It's that time of the year where the office starts clearing out, and everyone starts going on vacations. While the office is quiet, your team should take the time to brush up on your business education, especially reading. Check out my recommendation of 5 books everyone in your organization, especially your leaders, should be reading.
Rhythm Blog | Rhythm Book
by Patrick Thean and the Rhythm Team
We are honored to share with you that the Rhythm book has been nominated for the Small Business Book Awards in the management category. The Awards, now in their seventh year, celebrate the best business books that entrepreneurs, small business owners, CEOs, managers and their team members should read.
The small business community plays a key role by nominating, showing their support for, and voting on their favorites. And, guess what? You can vote, too!
The Community Voting period starts today and will run through April 2. To vote, simply look for the Rhythm book in the voting link and click on “VOTE." The winners of the Community Voting will be named "Community Choice" winners.
A new quarter is starting. It is time to discuss, prioritize and choose your top priorities for the new quarter. How do you do this? How do you decide what are the best ideas and priorities to execute? Prioritizing is not about ranking from 1 to 10 and doing them all (or failing to do the last few). Rather prioritizing is about gaining focus. To achieve focus, you need a few big things to focus on, not a list of 10 things to try and get to. As Yoda in Star Wars said, “Try not. Do... or do not. There is no try.” Trying to work on all 10 things does not give you focus. Saying “No” to items 4 through 10 frees up your brain to focus on your top 3 priorities.
So what are the right two to three things? In chapter 2 of my book, Rhythm, I discuss how to use an objective and simple way to sort through ideas and choose the right ideas to build winning strategies on. It is an objective framework to discuss subjective ideas and to keep our discussions and decisions from becoming too emotional. Your best ideas are the ones that will give you the strongest revenue growth for the least investment of resources. I use a simple framework with two questions to rate each idea:
- What is the impact on your revenue growth over the next three to five years? Rate it from 1 to 10, with 10 being the highest impact.
- How easy is it for your team to execute on this idea? By “easy” I mean can it be implemented with current resources? Will it require little additional capital? Is it synergistic with other projects? Rate it from 1 to 10. The more difficult or expensive it is to develop and execute, the lower the rating. This means 1 is the least easy, and 10 is the easiest.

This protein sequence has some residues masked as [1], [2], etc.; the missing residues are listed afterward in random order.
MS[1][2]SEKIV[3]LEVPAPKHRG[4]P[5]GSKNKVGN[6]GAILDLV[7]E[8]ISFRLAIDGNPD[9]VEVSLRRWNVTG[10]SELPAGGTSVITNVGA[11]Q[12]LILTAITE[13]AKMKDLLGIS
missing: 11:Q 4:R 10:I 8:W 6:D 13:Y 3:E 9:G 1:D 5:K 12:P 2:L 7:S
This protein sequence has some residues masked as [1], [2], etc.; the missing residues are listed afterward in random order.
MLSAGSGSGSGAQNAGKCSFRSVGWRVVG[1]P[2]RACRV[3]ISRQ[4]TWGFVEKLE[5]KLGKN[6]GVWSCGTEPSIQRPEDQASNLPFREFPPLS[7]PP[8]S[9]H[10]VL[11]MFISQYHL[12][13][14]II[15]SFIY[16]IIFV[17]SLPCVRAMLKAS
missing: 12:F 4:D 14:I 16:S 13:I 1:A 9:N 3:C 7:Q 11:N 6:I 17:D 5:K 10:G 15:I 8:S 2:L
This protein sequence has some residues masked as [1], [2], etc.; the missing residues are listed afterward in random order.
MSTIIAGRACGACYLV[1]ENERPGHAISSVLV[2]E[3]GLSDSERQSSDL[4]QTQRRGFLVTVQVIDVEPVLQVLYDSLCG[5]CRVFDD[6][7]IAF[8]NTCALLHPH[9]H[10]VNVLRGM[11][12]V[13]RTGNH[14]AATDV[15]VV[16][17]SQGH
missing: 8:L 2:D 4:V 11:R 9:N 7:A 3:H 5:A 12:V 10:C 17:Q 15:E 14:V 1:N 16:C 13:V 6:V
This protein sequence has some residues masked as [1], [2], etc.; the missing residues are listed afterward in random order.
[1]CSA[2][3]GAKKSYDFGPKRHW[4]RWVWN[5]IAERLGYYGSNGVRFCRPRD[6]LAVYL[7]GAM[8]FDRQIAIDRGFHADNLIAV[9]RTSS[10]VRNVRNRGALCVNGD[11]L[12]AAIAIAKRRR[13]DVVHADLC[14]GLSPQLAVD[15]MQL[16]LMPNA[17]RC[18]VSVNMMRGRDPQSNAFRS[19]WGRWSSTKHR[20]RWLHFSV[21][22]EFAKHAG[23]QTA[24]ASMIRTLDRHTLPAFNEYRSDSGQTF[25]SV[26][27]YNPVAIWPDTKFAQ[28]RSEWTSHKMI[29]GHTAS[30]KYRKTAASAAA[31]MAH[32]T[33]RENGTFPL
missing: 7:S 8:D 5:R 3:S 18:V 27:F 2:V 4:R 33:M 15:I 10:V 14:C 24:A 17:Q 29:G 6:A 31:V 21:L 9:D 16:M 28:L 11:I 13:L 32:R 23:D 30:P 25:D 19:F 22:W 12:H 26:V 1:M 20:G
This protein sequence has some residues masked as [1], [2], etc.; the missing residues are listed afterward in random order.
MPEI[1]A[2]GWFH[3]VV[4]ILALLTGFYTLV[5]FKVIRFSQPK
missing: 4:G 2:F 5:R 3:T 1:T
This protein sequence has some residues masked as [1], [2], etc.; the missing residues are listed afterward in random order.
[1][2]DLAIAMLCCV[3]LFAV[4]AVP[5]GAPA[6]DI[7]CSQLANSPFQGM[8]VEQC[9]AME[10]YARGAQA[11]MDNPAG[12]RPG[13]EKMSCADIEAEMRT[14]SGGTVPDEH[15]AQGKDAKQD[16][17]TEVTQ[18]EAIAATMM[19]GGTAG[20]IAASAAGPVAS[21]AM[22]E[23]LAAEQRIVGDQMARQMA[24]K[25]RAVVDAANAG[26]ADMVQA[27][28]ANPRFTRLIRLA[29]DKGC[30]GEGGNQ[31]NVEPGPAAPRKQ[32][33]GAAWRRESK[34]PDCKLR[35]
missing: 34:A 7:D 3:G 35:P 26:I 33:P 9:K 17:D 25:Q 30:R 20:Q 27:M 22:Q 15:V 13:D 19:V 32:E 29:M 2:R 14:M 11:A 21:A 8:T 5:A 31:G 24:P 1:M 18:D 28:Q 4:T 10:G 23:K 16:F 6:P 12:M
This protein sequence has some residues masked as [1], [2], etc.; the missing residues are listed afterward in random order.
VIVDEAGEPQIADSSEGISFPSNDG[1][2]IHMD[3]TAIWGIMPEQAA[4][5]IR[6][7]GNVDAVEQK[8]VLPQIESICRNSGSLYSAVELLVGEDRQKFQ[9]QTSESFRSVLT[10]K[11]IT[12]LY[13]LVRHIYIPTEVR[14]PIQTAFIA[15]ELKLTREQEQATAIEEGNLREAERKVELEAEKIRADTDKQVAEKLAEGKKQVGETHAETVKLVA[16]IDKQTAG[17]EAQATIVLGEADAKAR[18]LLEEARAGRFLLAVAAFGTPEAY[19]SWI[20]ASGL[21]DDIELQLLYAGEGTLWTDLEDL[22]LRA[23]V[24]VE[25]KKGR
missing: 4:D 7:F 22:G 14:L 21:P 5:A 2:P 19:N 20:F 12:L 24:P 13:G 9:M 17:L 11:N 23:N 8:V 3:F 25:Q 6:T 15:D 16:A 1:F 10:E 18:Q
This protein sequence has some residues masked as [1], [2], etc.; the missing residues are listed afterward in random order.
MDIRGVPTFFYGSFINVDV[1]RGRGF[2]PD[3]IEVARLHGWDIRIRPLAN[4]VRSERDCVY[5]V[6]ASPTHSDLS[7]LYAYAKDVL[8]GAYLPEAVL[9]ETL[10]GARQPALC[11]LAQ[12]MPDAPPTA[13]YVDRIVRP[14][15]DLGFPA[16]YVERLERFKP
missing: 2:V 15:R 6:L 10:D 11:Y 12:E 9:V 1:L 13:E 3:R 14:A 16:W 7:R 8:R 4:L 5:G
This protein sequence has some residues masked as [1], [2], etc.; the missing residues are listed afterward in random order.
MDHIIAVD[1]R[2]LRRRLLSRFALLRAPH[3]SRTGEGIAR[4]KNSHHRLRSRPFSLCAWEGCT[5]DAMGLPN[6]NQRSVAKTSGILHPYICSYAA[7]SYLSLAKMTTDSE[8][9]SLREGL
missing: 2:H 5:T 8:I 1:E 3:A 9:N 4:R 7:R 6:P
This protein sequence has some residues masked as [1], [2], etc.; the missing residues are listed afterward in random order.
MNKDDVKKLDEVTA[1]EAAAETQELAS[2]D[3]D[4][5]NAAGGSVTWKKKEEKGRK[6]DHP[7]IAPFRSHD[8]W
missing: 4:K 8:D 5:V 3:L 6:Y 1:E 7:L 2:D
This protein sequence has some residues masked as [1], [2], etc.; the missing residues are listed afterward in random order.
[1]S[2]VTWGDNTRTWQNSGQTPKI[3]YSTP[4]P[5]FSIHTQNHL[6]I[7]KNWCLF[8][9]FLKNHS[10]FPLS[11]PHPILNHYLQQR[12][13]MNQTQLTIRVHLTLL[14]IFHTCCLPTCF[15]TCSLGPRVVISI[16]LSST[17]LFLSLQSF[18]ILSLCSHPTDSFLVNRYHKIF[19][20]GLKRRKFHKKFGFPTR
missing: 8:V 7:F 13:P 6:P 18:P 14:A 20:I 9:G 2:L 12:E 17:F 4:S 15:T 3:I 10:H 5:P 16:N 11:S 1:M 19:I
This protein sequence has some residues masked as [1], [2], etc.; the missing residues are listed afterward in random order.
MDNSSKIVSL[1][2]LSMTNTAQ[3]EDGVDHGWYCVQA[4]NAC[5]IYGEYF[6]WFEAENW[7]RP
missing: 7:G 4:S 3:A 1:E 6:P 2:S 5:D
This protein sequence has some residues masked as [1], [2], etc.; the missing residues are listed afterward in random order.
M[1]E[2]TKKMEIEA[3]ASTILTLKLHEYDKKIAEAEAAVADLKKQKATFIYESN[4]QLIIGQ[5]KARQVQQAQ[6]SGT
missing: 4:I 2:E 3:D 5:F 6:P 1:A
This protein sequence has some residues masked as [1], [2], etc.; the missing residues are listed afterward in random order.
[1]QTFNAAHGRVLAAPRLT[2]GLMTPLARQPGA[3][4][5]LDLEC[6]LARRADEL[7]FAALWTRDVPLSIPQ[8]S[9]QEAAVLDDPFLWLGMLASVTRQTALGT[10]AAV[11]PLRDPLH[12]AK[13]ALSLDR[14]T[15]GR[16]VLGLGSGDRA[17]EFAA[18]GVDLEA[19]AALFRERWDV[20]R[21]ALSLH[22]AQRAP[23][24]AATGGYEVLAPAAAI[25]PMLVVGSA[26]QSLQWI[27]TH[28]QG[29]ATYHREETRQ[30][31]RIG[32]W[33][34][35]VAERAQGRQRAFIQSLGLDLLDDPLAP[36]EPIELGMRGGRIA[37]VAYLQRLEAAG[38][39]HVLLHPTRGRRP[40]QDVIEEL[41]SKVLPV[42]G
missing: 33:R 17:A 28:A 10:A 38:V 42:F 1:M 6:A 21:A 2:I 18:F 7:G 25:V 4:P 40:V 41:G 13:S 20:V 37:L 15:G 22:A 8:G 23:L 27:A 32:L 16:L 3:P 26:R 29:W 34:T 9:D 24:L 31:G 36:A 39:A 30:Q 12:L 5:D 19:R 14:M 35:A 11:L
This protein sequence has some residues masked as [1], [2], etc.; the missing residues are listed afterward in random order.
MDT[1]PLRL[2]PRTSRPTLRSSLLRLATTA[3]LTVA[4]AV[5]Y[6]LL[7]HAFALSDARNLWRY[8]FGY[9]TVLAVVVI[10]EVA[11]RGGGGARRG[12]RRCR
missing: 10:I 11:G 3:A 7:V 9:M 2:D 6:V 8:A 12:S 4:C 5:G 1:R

Every quarter is made up of 13 weeks. To be successful, run it like a 13-Week Race. So how is your 13-Week Race coming along? We are about to hit Week 4. In my book, Rhythm, Chapter 11 talks about making adjustments to successfully achieve your plan. I suggested paying special attention to weeks 4, 5 and 6. Well, we are about to enter week 4! Have you started on all your priorities yet? Sometimes there are a couple of priorities that we don’t know how to start, let alone get done! So we put them off, hoping that we will figure it out later. It’s tough, but it's time to ask some teammates for help on those priorities that you have not started. It does not get easier, so time to get going. Here are 5 tips for weeks 4, 5 and 6.
I wanted to pause for a bit and thank our friends and customers for helping to launch my new book, Rhythm - How to Achieve Breakthrough Execution and Accelerate Growth. In the short time that the book’s been out (3 weeks), it has received 24 reviews at Amazon. Even the most critical review (3 stars) started out with “Great book,…” Rhythm also achieved a ranking of 32 in the Kindle store! Thank you also for the personal emails that I have received, encouraging me and sharing how you have enjoyed the book.
I was researching stories of great execution for my book Rhythm: How to Achieve Breakthrough Execution and Accelerate Growth. I came across one of the greatest Olympic races that most people have never heard of.
These are very exciting days at Rhythm Systems. We are changing this blog from "Patrick Thean's Blog" to "Rhythm Blog - by Patrick." Over the last year, many writers and coaches on our team at Rhythm Systems have contributed to this blog. Just like it takes a village of coaches and mentors to help a company grow, it takes a village of writers to produce the helpful articles that we all enjoy on this blog. With the launch of my new book, Rhythm - How to Achieve Breakthrough Execution and Accelerate Growth, it is the perfect time to rebrand our blog at the same time.
I thought it took me three years to write my new book, Rhythm - How to Achieve Breakthrough Execution and Accelerate Growth, until I searched for and found Chris Elder's email... Then, I realized that it took me more like six years! Chris sent me some positive and critical feedback five years ago on my first book, Execute Without Drama. I thanked him and promised him a complimentary copy of the updated version of Execute Without Drama that I was working on.
In 1999, CEO consultant Ram Charan and Fortune's Geoffrey Colvin wrote an article on why CEOs fail. They studied over 40 failed CEOs and concluded that they failed not due to a lack of strategy, but rather, the fatal flaw was poor execution. You can read this famous article here.